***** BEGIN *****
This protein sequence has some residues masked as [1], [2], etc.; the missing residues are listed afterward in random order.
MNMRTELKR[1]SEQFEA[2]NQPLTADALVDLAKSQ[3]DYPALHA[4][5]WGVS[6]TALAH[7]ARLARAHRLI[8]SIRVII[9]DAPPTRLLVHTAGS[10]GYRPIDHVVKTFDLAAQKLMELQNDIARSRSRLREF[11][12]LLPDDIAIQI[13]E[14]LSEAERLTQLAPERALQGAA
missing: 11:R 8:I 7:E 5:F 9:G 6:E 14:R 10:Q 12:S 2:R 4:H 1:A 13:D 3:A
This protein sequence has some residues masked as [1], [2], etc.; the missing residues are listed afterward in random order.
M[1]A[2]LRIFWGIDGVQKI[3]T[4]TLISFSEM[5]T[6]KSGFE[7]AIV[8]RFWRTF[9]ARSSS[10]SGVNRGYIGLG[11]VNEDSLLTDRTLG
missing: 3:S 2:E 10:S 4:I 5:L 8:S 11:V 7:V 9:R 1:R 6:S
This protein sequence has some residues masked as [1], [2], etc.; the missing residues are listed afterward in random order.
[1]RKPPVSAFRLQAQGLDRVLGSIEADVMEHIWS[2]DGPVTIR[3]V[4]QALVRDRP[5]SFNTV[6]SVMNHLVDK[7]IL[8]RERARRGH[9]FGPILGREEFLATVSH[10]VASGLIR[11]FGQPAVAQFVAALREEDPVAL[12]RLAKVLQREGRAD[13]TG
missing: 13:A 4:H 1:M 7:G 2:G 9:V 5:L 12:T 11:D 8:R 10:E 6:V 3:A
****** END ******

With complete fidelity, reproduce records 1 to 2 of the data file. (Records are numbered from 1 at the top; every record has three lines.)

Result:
This protein sequence has some residues masked as [1], [2], etc.; the missing residues are listed afterward in random order.
MNMRTELKR[1]SEQFEA[2]NQPLTADALVDLAKSQ[3]DYPALHA[4][5]WGVS[6]TALAH[7]ARLARAHRLI[8]SIRVII[9]DAPPTRLLVHTAGS[10]GYRPIDHVVKTFDLAAQKLMELQNDIARSRSRLREF[11][12]LLPDDIAIQI[13]E[14]LSEAERLTQLAPERALQGAA
missing: 11:R 8:I 7:E 5:F 9:G 6:E 14:R 10:Q 12:S 2:R 4:H 1:A 13:D 3:A
This protein sequence has some residues masked as [1], [2], etc.; the missing residues are listed afterward in random order.
M[1]A[2]LRIFWGIDGVQKI[3]T[4]TLISFSEM[5]T[6]KSGFE[7]AIV[8]RFWRTF[9]ARSSS[10]SGVNRGYIGLG[11]VNEDSLLTDRTLG
missing: 3:S 2:E 10:S 4:I 5:L 8:S 11:V 7:V 9:R 1:R 6:S